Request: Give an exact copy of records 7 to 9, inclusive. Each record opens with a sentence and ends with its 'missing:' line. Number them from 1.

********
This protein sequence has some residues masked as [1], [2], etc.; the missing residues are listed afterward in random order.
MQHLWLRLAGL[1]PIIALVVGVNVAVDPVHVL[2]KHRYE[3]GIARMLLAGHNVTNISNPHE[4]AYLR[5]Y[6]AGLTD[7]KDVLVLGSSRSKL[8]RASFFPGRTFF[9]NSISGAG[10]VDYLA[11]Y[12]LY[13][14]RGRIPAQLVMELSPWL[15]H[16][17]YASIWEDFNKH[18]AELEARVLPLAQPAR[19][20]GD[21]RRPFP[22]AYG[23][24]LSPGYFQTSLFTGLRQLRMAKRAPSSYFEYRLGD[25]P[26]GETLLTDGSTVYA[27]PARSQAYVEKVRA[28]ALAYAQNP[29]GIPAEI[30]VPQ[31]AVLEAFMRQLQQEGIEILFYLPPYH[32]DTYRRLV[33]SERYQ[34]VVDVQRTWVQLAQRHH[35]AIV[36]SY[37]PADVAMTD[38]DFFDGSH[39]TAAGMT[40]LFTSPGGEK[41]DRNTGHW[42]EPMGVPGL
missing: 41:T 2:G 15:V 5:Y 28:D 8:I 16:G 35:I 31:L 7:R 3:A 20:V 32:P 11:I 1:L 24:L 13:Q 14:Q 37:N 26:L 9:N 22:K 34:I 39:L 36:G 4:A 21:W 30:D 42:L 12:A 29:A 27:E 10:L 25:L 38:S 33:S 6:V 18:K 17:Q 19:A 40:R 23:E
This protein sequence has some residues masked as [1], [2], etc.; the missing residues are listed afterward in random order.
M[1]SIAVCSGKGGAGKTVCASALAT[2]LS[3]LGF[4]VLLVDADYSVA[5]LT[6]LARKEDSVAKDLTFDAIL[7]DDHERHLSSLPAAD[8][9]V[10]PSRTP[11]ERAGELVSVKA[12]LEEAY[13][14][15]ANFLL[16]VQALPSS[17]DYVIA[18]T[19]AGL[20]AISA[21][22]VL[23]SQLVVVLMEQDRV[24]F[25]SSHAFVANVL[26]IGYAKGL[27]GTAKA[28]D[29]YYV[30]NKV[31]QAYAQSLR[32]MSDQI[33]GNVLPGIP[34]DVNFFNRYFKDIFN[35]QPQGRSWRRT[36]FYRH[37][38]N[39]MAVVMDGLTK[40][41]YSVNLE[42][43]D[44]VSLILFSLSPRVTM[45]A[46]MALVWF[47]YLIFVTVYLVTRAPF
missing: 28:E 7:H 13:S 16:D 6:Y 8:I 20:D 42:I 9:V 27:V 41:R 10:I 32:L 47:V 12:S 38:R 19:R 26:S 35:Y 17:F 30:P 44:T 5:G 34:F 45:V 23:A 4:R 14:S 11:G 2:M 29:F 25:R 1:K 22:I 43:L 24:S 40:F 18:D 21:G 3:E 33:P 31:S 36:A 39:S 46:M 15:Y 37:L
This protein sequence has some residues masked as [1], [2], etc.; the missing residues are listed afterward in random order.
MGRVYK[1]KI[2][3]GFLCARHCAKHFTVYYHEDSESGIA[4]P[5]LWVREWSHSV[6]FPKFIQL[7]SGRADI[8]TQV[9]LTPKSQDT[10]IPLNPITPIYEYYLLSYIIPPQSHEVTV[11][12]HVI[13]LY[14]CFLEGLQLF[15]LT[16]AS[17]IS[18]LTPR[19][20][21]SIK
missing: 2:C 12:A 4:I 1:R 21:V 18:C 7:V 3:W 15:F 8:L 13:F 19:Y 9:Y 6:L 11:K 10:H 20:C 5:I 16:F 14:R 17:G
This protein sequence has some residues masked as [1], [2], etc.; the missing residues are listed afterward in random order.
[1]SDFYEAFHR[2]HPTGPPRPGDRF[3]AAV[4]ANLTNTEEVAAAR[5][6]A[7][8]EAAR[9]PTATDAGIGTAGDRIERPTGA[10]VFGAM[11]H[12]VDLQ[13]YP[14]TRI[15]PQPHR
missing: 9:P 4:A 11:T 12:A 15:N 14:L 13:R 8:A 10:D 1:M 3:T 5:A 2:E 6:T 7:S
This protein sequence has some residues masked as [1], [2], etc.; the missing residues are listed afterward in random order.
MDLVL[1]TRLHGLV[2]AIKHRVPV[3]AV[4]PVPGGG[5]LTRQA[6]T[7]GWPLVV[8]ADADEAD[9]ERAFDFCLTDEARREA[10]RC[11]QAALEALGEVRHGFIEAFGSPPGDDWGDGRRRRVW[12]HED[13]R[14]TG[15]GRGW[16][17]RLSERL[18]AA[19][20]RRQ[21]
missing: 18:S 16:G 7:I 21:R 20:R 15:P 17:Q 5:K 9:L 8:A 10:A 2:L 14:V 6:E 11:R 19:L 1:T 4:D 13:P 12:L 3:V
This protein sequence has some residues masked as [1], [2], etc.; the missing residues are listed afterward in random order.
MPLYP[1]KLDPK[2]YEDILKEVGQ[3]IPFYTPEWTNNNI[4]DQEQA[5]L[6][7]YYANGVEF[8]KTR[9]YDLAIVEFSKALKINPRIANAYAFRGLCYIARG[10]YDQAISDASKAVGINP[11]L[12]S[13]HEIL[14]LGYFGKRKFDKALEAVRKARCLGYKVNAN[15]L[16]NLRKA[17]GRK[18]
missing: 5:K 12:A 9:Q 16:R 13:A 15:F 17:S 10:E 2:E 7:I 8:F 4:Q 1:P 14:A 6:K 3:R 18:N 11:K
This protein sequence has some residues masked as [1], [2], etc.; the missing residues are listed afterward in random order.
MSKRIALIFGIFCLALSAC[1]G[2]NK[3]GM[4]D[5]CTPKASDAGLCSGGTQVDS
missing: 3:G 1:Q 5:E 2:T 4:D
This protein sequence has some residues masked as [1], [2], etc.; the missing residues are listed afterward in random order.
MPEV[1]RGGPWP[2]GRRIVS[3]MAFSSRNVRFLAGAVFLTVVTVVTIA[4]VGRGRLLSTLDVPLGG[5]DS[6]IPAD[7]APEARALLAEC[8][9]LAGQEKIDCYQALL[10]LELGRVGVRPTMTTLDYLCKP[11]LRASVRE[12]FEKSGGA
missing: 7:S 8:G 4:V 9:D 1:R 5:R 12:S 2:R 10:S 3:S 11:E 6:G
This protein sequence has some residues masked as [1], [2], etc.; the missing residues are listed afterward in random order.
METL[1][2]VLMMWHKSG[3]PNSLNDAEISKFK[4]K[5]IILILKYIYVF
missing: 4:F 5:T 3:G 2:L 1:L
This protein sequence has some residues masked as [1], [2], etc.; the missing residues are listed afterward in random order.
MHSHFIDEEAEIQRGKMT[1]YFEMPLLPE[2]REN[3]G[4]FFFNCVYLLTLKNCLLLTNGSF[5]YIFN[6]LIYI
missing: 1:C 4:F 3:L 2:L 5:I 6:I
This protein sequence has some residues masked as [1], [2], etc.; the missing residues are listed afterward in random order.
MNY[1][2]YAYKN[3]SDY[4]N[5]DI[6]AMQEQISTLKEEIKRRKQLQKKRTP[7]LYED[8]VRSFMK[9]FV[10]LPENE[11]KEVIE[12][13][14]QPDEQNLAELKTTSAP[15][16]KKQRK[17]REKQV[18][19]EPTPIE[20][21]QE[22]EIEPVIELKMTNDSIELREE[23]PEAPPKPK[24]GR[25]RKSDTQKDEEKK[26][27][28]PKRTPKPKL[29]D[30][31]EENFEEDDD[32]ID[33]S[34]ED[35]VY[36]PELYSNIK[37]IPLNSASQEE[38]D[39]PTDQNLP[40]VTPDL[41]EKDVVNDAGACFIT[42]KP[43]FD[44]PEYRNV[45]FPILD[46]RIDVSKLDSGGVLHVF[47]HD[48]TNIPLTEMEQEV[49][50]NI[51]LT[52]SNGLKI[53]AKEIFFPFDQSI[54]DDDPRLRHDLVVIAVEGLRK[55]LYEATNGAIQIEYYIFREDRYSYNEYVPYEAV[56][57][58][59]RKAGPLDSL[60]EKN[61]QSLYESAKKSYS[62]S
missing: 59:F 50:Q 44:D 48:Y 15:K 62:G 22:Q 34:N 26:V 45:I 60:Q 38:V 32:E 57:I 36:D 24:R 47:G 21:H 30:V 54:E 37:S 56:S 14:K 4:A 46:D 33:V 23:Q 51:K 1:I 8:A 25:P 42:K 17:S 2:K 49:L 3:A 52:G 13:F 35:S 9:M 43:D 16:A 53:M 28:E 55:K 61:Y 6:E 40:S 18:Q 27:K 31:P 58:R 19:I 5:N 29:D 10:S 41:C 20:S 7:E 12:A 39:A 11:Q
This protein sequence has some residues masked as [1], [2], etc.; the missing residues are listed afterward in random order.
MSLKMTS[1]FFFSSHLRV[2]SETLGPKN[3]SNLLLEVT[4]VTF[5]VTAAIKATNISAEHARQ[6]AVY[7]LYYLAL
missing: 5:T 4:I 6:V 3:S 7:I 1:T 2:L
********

This protein sequence has some residues masked as [1], [2], etc.; the missing residues are listed afterward in random order.
MSKRIALIFGIFCLALSAC[1]G[2]NK[3]GM[4]D[5]CTPKASDAGLCSGGTQVDS
missing: 3:G 1:Q 5:E 2:T 4:D
This protein sequence has some residues masked as [1], [2], etc.; the missing residues are listed afterward in random order.
MPEV[1]RGGPWP[2]GRRIVS[3]MAFSSRNVRFLAGAVFLTVVTVVTIA[4]VGRGRLLSTLDVPLGG[5]DS[6]IPAD[7]APEARALLAEC[8][9]LAGQEKIDCYQALL[10]LELGRVGVRPTMTTLDYLCKP[11]LRASVRE[12]FEKSGGA
missing: 7:S 8:G 4:V 9:D 1:R 5:R 12:S 2:R 10:S 3:S 11:E 6:G
This protein sequence has some residues masked as [1], [2], etc.; the missing residues are listed afterward in random order.
METL[1][2]VLMMWHKSG[3]PNSLNDAEISKFK[4]K[5]IILILKYIYVF
missing: 4:F 5:T 3:G 2:L 1:L